This should stop being the default nature for offsetting measures. Lower tax rates do not necessarily mean lower tax revenues.
Across the Asia-Pacific, even developed countries, such as Korea and Japan, have effective tax rates lower than in the Philippines.
In the Revenue Statistics 2017 study of the OECD, the Philippines had a tax-to-GDP ratio of 17%. On a related note, the Doing Business 2018 reported that the Philippines had an effective tax rate of 42.9%.
In the same OECD study, Japan had almost double the tax-to-GDP ratio at 32% while Korea had 25.3%. While Japan had a higher effective tax rate than the Philippines, close to a quarter of it was due to mandatory contributions. Korea had a much lower effective tax rate at 33.1%.
Of course, lower tax rates could still mean lower revenues, as is the case with Singapore. In 2015, they had a tax-to-GDP ratio of 13.6%, almost four points lower than the Philippines. However, their tax rates are also significantly less. According to the Doing Business 2018 report, Singapore has an effective tax rate of 20.3% and of that figure, a significant majority arose from mandatory contributions. The effective tax rate of Corporate Income Tax, for instance, amounted only to 1.48%.
Needless to say, comparing the Philippine economy to the economy of developed countries is hardly a fair comparison. However, their policies in improving tax efficiency should be emulated.
According to the same OECD report, electronic services have increased the tax collection efficiency of these countries.
Japan’s innovations include online filing, online payment, and other website services. Korea’s tax agency provides online filing, online payment, integrated taxpayer accounts, digital mailbox, and other online services. Singapore provided almost the same menu of technological innovations, in addition to an enhanced data capture system.
The Philippines provided more electronic services than any of the three developed countries, yet the performance of electronic services remains dismal.
In Japan, 50% of the returns for personal income tax were filed using electronic services, along with 64% of the returns for corporate income tax, and 63% of VAT returns. In Korea, 91% of the personal income tax returns, 98% of the corporate tax returns, and 83% of the VAT returns were filed electronically.
For Singapore, 97% of personal income tax returns, 69% of corporate income tax returns, and all of the VAT returns were filed electronically.
The Philippines, despite having significantly more features, had close to insignificant numbers. Only 1% of all personal income tax returns, 14% of corporate income tax returns, and 16% of VAT returns were filed electronically.
Recently, the Bureau of Internal Revenue (BIR) has taken steps toward modernizing the tax administration. The eBIRForms platform has already been made mandatory for several industries.
In 2016, there were 924,450 active eFilers using eBIRForms, which increased by 13.5% in 2017. There were also 154,958 eFPS users in 2016, which increased also by 13% in 2017. For comparison, the number of taxpayers in 2016 and 2017 were 29.75 million and 32.72 million, respectively.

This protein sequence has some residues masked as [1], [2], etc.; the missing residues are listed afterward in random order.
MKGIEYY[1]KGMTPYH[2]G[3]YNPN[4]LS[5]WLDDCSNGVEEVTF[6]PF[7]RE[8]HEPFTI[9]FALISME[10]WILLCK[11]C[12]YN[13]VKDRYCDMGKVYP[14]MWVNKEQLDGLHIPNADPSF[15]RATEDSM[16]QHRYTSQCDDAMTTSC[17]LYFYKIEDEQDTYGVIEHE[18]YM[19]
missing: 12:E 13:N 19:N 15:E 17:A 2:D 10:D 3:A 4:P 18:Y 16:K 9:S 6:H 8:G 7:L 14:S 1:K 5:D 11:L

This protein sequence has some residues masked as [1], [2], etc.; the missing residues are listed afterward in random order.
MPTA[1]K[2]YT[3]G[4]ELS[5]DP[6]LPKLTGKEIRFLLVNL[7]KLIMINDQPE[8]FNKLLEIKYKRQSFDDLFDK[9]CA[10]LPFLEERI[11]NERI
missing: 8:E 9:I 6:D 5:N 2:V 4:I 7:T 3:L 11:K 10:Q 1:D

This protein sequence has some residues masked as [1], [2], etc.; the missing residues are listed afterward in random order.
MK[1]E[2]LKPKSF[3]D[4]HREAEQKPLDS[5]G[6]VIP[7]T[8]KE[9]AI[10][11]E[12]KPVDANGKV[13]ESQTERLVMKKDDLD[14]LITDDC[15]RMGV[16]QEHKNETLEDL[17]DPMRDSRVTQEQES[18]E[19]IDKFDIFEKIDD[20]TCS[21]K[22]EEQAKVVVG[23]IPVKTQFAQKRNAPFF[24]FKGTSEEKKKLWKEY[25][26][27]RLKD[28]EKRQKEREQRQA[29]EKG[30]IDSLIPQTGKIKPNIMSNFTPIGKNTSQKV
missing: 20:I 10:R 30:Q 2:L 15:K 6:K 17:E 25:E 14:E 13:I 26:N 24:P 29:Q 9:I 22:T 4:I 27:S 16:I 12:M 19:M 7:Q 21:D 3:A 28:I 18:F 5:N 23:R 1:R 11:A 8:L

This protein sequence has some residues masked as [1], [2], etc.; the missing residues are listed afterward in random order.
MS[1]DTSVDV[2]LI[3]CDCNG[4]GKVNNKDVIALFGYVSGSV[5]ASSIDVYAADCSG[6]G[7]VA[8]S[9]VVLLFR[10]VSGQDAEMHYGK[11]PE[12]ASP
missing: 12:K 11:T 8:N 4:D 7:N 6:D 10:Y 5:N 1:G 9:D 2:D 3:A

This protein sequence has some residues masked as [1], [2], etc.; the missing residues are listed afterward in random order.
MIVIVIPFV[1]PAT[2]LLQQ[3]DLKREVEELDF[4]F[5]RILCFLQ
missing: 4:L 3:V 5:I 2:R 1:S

Of the 2.97 million increase in taxpayers from 2016 to 2017, only 17,240 Taxpayer Identification Numbers (TINs) were issued through the BIR’s eRegistration system.
As it is, the number of taxpayers using the electronic services of the BIR remains very little. Lack of public awareness about the electronic services is one of the factors cited by OECD.
For 2016, BIR’s Public Awareness Campaign comprised of two infomercials. For 2017, they held the National Tax Campaign Kick-off and a month-long campaign in regional and district campaigns. They also launched a website to promote the use of eBIRForms and electronic modes of payment.
While the 2017 campaign is a step in the right direction, it is still not enough.
One of the goals of Japan’s National Tax Agency is to enhance services for taxpayers and boost tax administration. One aspect of this goal is to provide information to taxpayers. Toward this end, they improved the agency’s website, conducted lectures to improve tax education, held briefings for taxpayers, provided readily available answers to inquiries, and held tax consultations.
Other aspects of their goal are enhancing the online tax system, improving the filing of tax returns, and diversifying the payment methods.
In addition to other countries’ policies, the features of their electronic services can be copied as well.
For instance, one of the key features in Singapore’s electronic services is the usage of pre-filled returns. Through this, the returns of taxpayers are automatically filled out based on third-party transactions, subject only to the taxpayer’s approval.
As the Tax Hub for SMEs in the Asia-Pacific, the Asian Consulting Group (ACG) advocates tax education and easier tax compliance. Toward this goal, ACG has conducted tax seminars and exclusive tax coaching for small and medium enterprises. In its seven years, ACG has assisted over 10,000 MSMEs and helped individual and corporate taxpayers save more than P1-B from unnecessary penalties and compromises.
Part of ACG’s vision is to create a centralized location for information about taxes. ACG opens its Tax Hub for regular tax seminars, and for more in-depth guidance, Exclusive Tax Coaching (ETC) for startups and Executive Tax Briefing (ETB) for business owners.
To learn more about how the Philippines’ first Tax Hub can help you, you can e-mail us at firstname.lastname@example.org or call us via (02) 622-7720.
This article was originally published in BusinessWorld.